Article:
Arguments rage as grouse moors pocket millions in EU subsidies
Grouse moor estates received millions of pounds in subsidies last year, according to analysis which comes amid a debate over the future of farming payments after Brexit.
As the sector gears up for the "Glorious 12th" - the start of the grouse shooting season - an assessment of EU farming payments reveals 30 major estates in England received a total of £4.5 million in 2016, up from £4 million two years earlier.
Friends of the Earth, which produced the analysis, criticised the Government for handing out increasing amounts of taxpayers' money to wealthy landowners and offshore companies in support of an "environmentally-damaging sport".
But moorland managers say they play an important role in looking after the countryside and rural communities, and that future subsidies could pay for measures such as restoring peat to store carbon and protecting declining bird numbers.
The Glorious 12th has also focused renewed attention on the decline of hen harriers, birds which prey on young grouse chicks.
Conservationists blame falling numbers on illegal persecution by gamekeepers to protect shooting revenues, but the sector insists it wants to work with wildlife organisations to save the hen harrier.
Environmental groups want the Government to reform current EU subsidies after Brexit, changing from a system that sees payments reflect the amount of land owned to payments reflecting the delivery of public services such as nature protection and flood prevention.
Commenting on the new figures, Friends of the Earth campaigner Guy Shrubsole, said: "Grouse moor management too often involves practices that are anything but glorious - worsening flooding by keeping uplands bare of trees and the illegal killing of hen harriers.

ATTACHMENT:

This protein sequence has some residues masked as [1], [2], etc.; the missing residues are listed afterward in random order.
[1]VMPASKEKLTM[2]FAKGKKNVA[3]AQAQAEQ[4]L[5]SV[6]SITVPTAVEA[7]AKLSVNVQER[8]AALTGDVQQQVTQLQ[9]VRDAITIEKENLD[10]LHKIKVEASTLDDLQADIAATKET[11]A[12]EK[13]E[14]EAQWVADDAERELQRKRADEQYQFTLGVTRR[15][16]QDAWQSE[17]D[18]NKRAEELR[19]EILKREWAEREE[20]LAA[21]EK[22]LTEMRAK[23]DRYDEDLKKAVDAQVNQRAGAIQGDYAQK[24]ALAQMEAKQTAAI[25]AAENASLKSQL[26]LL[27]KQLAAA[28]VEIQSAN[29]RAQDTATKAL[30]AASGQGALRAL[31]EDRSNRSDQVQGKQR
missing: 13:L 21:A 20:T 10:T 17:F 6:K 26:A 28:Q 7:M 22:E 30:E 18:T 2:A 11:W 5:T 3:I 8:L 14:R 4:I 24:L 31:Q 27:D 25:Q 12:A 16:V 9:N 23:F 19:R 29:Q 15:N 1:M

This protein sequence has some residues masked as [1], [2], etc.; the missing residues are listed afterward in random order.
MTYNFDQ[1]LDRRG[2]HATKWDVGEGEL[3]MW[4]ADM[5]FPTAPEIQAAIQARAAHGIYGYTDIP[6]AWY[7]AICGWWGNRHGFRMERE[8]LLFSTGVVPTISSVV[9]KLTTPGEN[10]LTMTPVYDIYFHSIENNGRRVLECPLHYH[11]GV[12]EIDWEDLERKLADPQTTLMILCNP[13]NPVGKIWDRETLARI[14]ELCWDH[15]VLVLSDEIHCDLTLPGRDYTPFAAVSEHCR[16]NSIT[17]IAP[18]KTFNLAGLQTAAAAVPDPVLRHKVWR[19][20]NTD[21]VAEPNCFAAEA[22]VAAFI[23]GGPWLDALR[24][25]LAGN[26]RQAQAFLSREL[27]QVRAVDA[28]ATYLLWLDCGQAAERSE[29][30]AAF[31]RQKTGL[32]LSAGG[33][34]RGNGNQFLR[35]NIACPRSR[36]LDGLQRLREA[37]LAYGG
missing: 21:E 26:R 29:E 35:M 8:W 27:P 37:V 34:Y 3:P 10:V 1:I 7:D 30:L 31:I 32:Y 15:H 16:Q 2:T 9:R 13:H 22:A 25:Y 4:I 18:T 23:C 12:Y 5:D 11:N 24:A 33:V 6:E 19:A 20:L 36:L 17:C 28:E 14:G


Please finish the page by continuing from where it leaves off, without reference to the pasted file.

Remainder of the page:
"Environment Secretary Michael Gove has promised to reform farm payments and force landowners to earn their money.
"He must stop propping up grouse moor estates and instead fund public goods, like tree-planting, restoring wildlife habitats and flood prevention."
Jeff Knott, RSPB Head of Nature Policy, said hills and moors were home to precious wildlife, and could reduce flash flooding and lock up carbon emissions.
"Where moorland management has been intensified to deliver the maximum number of red grouse to be shot, the opportunities for delivering wider public benefits have been reduced," he warned.
"We believe a fair set of rules are needed in the form of a licensing system to ensure the driven grouse industry delivers management to the highest standards for the multiple benefits of us all."
The Moorland Association's director Amanda Anderson said the organisation was fully supportive of public goods for public money.
"We think it is vitally important to keep people in the hills and rewarding those that can preserve and enhance the UK's unique and treasured upland ecology, landscape and cultural heritage is key."
Grouse moors were already taking action on controlling invasive bracken and restoring deep peat, while safeguarding populations of birds such as curlew and lapwing was crucial and protecting hen harriers was a priority, she said.
And Gary Doolan, spokesman for the British Association for Shooting and Conservation (BASC), said: ""The conservation, economic and social benefits of grouse shooting are significant.
"Heather moorland is rarer than rainforest - 75% is found in Britain because of grouse moor management and up to five times more threatened wading birds are supported on moors managed by gamekeepers."
He also said grouse shooting was a "lifeline" for fragile rural economies, worth almost £100 million to the economy each year, providing the equivalent of 2,500 jobs and supporting local hotels, shops, garages and other businesses.
He said the prospects for this year's season were mixed, with most moors in northern England seeing good numbers but a more varied picture for Scotland where late snow and early June downpours, as well as high tick numbers, affected broods in some areas.